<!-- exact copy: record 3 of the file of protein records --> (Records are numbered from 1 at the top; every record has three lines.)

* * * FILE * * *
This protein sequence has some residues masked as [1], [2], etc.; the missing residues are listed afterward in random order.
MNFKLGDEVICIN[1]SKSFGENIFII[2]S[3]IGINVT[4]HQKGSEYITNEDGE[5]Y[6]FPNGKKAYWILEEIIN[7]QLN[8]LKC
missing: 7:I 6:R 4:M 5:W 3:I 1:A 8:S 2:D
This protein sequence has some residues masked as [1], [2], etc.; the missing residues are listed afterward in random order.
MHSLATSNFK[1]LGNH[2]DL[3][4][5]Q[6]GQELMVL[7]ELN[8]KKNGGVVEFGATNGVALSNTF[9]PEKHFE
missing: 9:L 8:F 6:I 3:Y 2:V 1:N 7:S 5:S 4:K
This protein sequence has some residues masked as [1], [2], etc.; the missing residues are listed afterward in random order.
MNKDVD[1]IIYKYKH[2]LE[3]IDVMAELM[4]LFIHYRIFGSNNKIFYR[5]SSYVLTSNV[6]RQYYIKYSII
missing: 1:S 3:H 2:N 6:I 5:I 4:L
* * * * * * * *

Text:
This protein sequence has some residues masked as [1], [2], etc.; the missing residues are listed afterward in random order.
MNKDVD[1]IIYKYKH[2]LE[3]IDVMAELM[4]LFIHYRIFGSNNKIFYR[5]SSYVLTSNV[6]RQYYIKYSII
missing: 1:S 3:H 2:N 6:I 5:I 4:L